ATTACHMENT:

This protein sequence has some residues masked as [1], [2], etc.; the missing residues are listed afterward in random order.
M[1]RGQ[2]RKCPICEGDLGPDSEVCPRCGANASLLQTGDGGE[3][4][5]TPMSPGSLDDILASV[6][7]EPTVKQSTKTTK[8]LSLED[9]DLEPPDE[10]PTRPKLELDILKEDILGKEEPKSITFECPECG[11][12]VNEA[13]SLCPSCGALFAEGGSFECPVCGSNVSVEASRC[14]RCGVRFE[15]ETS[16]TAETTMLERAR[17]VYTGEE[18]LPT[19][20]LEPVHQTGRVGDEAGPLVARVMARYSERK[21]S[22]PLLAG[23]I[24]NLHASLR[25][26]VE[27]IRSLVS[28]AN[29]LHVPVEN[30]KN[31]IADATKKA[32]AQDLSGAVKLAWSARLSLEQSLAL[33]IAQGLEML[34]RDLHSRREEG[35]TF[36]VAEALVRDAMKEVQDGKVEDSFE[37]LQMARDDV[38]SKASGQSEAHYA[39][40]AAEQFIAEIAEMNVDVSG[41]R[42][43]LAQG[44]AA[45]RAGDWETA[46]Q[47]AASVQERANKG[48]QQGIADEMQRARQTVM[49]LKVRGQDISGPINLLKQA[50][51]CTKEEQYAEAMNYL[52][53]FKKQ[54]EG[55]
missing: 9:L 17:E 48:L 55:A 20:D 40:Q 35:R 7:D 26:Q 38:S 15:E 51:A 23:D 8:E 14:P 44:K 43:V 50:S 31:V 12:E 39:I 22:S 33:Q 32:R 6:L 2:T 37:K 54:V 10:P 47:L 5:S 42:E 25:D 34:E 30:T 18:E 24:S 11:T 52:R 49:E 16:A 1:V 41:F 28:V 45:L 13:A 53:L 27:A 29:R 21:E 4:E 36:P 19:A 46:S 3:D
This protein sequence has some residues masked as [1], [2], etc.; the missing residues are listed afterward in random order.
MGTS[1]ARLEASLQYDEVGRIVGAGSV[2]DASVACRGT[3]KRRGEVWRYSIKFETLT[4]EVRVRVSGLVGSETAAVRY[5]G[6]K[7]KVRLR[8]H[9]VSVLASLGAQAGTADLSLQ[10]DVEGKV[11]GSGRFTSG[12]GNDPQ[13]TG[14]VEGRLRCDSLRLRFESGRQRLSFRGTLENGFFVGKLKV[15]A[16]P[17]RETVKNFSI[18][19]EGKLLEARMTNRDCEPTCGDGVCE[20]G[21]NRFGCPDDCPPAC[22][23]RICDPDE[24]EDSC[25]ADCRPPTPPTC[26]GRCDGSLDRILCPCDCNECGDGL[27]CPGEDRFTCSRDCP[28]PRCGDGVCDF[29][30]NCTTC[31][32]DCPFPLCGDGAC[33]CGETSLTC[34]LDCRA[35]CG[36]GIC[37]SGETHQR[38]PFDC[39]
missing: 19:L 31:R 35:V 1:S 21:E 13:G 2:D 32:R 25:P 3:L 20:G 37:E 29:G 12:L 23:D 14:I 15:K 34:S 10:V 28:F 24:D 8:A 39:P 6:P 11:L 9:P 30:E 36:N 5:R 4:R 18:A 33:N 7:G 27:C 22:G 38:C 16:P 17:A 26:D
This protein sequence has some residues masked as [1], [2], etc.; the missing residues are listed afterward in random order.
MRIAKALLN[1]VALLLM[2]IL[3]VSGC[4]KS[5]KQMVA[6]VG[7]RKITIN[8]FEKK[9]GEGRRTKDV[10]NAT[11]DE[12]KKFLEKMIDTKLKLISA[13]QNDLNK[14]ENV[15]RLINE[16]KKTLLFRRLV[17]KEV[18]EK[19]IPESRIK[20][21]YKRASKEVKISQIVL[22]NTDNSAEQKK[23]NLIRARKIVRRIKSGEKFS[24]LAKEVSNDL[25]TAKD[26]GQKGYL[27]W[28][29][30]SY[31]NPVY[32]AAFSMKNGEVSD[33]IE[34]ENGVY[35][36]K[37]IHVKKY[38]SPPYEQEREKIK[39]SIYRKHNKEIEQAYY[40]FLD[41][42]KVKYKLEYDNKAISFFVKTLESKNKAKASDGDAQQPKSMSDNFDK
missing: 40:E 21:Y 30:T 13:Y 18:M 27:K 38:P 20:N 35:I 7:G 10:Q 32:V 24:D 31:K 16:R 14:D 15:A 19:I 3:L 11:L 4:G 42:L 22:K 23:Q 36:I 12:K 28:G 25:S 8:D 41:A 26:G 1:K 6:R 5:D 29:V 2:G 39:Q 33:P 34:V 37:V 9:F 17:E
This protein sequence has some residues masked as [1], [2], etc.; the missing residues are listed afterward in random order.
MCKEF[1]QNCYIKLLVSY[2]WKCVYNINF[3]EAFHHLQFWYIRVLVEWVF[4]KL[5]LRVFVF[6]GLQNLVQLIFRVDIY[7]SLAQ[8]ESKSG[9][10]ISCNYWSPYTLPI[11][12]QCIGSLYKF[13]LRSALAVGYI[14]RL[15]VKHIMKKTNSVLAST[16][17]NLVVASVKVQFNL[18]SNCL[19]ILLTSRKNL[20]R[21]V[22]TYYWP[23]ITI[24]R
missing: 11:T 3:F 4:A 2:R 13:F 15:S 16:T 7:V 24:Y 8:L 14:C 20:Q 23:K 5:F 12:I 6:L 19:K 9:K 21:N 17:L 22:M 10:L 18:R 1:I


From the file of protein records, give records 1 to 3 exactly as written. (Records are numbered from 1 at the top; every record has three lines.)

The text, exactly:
This protein sequence has some residues masked as [1], [2], etc.; the missing residues are listed afterward in random order.
M[1]RGQ[2]RKCPICEGDLGPDSEVCPRCGANASLLQTGDGGE[3][4][5]TPMSPGSLDDILASV[6][7]EPTVKQSTKTTK[8]LSLED[9]DLEPPDE[10]PTRPKLELDILKEDILGKEEPKSITFECPECG[11][12]VNEA[13]SLCPSCGALFAEGGSFECPVCGSNVSVEASRC[14]RCGVRFE[15]ETS[16]TAETTMLERAR[17]VYTGEE[18]LPT[19][20]LEPVHQTGRVGDEAGPLVARVMARYSERK[21]S[22]PLLAG[23]I[24]NLHASLR[25][26]VE[27]IRSLVS[28]AN[29]LHVPVEN[30]KN[31]IADATKKA[32]AQDLSGAVKLAWSARLSLEQSLAL[33]IAQGLEML[34]RDLHSRREEG[35]TF[36]VAEALVRDAMKEVQDGKVEDSFE[37]LQMARDDV[38]SKASGQSEAHYA[39][40]AAEQFIAEIAEMNVDVSG[41]R[42][43]LAQG[44]AA[45]RAGDWETA[46]Q[47]AASVQERANKG[48]QQGIADEMQRARQTVM[49]LKVRGQDISGPINLLKQA[50][51]CTKEEQYAEAMNYL[52][53]FKKQ[54]EG[55]
missing: 9:L 17:E 48:L 55:A 20:D 40:Q 35:R 7:D 26:Q 38:S 15:E 51:A 23:D 8:E 14:P 44:K 43:V 50:S 31:V 12:E 39:I 22:S 33:Q 32:R 6:L 2:T 37:K 54:V 10:P 47:L 5:S 42:E 25:D 34:E 30:T 18:E 24:S 11:T 52:R 49:E 16:A 1:V 41:F 28:V 45:L 13:A 53:L 27:A 29:R 21:E 4:E 36:P 19:A 46:S 3:D
This protein sequence has some residues masked as [1], [2], etc.; the missing residues are listed afterward in random order.
MGTS[1]ARLEASLQYDEVGRIVGAGSV[2]DASVACRGT[3]KRRGEVWRYSIKFETLT[4]EVRVRVSGLVGSETAAVRY[5]G[6]K[7]KVRLR[8]H[9]VSVLASLGAQAGTADLSLQ[10]DVEGKV[11]GSGRFTSG[12]GNDPQ[13]TG[14]VEGRLRCDSLRLRFESGRQRLSFRGTLENGFFVGKLKV[15]A[16]P[17]RETVKNFSI[18][19]EGKLLEARMTNRDCEPTCGDGVCE[20]G[21]NRFGCPDDCPPAC[22][23]RICDPDE[24]EDSC[25]ADCRPPTPPTC[26]GRCDGSLDRILCPCDCNECGDGL[27]CPGEDRFTCSRDCP[28]PRCGDGVCDF[29][30]NCTTC[31][32]DCPFPLCGDGAC[33]CGETSLTC[34]LDCRA[35]CG[36]GIC[37]SGETHQR[38]PFDC[39]
missing: 19:L 31:R 35:V 1:S 21:E 13:G 2:D 32:R 25:P 3:L 20:G 37:E 29:G 12:L 23:D 14:I 15:K 34:S 10:V 28:F 24:D 8:A 39:P 6:P 11:L 9:P 30:E 36:N 5:R 4:R 18:A 33:N 7:G 27:C 22:G 38:C 16:P 17:A 26:D
This protein sequence has some residues masked as [1], [2], etc.; the missing residues are listed afterward in random order.
MRIAKALLN[1]VALLLM[2]IL[3]VSGC[4]KS[5]KQMVA[6]VG[7]RKITIN[8]FEKK[9]GEGRRTKDV[10]NAT[11]DE[12]KKFLEKMIDTKLKLISA[13]QNDLNK[14]ENV[15]RLINE[16]KKTLLFRRLV[17]KEV[18]EK[19]IPESRIK[20][21]YKRASKEVKISQIVL[22]NTDNSAEQKK[23]NLIRARKIVRRIKSGEKFS[24]LAKEVSNDL[25]TAKD[26]GQKGYL[27]W[28][29][30]SY[31]NPVY[32]AAFSMKNGEVSD[33]IE[34]ENGVY[35][36]K[37]IHVKKY[38]SPPYEQEREKIK[39]SIYRKHNKEIEQAYY[40]FLD[41][42]KVKYKLEYDNKAISFFVKTLESKNKAKASDGDAQQPKSMSDNFDK
missing: 40:E 21:Y 30:T 13:Y 18:M 27:K 38:P 20:N 35:I 7:G 10:Q 32:V 24:D 31:K 16:R 14:D 15:A 19:I 3:L 11:L 4:G 42:L 22:K 23:Q 36:I 12:K 28:G 25:S 8:D 41:A 26:G 1:K 6:R 5:D 29:V 2:G 39:Q 33:P 34:V 37:V 9:F 17:E